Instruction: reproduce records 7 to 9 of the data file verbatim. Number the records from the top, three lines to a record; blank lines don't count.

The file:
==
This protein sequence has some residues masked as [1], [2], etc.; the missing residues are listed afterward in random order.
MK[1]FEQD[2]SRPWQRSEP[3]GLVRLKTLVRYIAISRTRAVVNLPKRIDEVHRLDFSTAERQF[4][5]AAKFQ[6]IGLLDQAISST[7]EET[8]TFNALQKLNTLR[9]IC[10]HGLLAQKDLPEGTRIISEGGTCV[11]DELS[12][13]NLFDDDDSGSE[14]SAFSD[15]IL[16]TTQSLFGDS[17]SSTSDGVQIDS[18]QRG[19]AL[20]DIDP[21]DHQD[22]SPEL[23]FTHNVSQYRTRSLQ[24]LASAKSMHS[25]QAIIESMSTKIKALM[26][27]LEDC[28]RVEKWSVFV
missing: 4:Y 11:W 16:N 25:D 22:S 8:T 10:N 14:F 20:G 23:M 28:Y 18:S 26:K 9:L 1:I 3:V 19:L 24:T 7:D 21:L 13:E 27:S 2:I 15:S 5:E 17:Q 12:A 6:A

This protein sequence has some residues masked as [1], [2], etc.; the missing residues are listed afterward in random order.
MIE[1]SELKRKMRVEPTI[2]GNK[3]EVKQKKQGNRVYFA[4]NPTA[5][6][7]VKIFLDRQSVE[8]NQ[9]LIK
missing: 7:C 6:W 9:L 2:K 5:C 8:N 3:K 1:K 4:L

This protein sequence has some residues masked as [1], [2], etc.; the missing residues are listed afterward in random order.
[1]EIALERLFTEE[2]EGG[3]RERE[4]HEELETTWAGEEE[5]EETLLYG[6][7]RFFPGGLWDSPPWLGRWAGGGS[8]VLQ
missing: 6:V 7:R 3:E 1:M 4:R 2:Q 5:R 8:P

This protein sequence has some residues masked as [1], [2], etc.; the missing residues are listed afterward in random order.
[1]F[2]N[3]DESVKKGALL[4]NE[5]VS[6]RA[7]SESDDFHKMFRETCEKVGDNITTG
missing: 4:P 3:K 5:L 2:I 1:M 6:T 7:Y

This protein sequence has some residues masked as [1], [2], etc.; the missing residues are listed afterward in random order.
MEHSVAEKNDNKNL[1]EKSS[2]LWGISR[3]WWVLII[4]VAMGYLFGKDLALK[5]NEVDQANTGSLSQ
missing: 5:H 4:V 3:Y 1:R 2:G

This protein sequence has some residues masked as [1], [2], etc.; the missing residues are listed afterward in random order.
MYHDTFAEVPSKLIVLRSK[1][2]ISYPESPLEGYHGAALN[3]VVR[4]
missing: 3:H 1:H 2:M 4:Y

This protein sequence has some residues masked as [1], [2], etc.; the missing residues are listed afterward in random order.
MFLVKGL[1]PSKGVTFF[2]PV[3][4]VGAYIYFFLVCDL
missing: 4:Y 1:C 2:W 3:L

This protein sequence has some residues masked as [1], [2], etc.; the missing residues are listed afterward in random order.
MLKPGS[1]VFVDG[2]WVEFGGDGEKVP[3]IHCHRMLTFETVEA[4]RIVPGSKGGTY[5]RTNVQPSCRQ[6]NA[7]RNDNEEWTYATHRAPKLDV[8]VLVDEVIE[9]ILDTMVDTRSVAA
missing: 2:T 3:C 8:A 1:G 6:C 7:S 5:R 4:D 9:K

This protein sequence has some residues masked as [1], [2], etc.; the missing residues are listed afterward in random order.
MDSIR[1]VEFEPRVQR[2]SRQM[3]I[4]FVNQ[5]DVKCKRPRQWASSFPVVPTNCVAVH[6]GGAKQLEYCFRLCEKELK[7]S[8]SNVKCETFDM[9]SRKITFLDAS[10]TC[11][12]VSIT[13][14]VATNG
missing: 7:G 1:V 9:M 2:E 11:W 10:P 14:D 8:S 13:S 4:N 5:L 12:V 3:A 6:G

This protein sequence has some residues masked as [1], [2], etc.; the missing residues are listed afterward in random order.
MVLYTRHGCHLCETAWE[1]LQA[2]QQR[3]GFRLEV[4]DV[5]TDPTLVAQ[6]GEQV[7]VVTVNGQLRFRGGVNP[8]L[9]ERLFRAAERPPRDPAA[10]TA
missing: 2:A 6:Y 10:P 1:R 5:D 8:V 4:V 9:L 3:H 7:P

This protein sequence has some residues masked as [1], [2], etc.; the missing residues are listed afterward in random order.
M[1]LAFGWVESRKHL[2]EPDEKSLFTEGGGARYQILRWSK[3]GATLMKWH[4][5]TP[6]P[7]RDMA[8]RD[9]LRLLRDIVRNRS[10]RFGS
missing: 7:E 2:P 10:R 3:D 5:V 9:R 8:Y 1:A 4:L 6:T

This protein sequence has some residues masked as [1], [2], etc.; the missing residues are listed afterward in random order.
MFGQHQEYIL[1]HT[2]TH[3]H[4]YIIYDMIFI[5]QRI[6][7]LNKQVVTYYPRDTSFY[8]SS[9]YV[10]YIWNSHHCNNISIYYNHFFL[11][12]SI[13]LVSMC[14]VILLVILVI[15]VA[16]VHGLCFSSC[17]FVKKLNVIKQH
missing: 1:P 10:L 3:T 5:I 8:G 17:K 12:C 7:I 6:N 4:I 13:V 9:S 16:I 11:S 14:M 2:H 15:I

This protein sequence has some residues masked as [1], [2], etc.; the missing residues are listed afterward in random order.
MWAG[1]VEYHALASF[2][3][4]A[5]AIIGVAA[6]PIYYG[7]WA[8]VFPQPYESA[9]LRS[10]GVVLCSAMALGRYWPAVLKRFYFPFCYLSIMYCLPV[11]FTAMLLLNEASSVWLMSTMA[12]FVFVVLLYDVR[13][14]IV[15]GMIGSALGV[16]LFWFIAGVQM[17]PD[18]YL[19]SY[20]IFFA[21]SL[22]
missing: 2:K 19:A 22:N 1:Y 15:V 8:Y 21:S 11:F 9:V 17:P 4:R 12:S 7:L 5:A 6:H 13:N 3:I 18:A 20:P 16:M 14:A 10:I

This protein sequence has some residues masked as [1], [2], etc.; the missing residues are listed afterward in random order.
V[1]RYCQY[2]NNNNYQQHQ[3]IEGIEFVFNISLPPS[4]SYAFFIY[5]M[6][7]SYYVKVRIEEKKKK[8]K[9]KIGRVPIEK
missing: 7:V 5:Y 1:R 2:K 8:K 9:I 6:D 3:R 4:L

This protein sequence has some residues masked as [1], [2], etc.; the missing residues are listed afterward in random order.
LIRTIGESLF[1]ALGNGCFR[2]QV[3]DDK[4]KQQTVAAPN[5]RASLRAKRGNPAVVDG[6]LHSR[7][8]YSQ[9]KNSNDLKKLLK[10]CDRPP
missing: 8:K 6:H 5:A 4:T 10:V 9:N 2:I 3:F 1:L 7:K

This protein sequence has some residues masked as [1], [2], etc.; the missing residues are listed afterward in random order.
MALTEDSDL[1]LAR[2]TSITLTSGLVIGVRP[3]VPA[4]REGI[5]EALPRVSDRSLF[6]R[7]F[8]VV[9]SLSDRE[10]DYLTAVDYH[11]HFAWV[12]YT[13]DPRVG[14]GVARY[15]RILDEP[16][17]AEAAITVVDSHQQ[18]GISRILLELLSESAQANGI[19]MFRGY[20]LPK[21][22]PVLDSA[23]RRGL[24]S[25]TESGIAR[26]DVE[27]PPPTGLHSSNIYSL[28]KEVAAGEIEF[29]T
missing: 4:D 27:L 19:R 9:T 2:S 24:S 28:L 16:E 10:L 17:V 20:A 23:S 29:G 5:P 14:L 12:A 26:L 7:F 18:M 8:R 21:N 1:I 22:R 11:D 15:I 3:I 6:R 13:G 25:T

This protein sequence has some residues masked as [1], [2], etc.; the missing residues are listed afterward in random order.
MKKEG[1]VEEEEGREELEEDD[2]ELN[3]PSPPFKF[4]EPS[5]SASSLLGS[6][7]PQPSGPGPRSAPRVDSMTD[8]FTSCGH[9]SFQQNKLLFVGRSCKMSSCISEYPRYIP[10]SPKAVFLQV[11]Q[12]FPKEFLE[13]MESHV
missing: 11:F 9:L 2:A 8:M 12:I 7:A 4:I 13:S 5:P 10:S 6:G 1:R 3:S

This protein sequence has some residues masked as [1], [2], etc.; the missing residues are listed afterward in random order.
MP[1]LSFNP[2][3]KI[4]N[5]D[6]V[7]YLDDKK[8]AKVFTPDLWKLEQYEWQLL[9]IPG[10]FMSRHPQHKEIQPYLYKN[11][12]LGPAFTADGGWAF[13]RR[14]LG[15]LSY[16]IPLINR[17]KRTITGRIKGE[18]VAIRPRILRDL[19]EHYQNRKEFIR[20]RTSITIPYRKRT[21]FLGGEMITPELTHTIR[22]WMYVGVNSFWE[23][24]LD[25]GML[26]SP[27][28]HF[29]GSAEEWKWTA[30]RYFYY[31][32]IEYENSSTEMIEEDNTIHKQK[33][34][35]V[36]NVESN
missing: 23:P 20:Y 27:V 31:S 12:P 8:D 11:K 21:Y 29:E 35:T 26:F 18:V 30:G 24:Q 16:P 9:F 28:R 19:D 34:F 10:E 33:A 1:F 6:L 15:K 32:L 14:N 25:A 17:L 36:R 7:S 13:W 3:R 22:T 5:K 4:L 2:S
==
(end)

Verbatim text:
This protein sequence has some residues masked as [1], [2], etc.; the missing residues are listed afterward in random order.
MFLVKGL[1]PSKGVTFF[2]PV[3][4]VGAYIYFFLVCDL
missing: 4:Y 1:C 2:W 3:L

This protein sequence has some residues masked as [1], [2], etc.; the missing residues are listed afterward in random order.
MLKPGS[1]VFVDG[2]WVEFGGDGEKVP[3]IHCHRMLTFETVEA[4]RIVPGSKGGTY[5]RTNVQPSCRQ[6]NA[7]RNDNEEWTYATHRAPKLDV[8]VLVDEVIE[9]ILDTMVDTRSVAA
missing: 2:T 3:C 8:A 1:G 6:C 7:S 5:R 4:D 9:K

This protein sequence has some residues masked as [1], [2], etc.; the missing residues are listed afterward in random order.
MDSIR[1]VEFEPRVQR[2]SRQM[3]I[4]FVNQ[5]DVKCKRPRQWASSFPVVPTNCVAVH[6]GGAKQLEYCFRLCEKELK[7]S[8]SNVKCETFDM[9]SRKITFLDAS[10]TC[11][12]VSIT[13][14]VATNG
missing: 7:G 1:V 9:M 2:E 11:W 10:P 14:D 8:S 13:S 4:N 5:L 12:V 3:A 6:G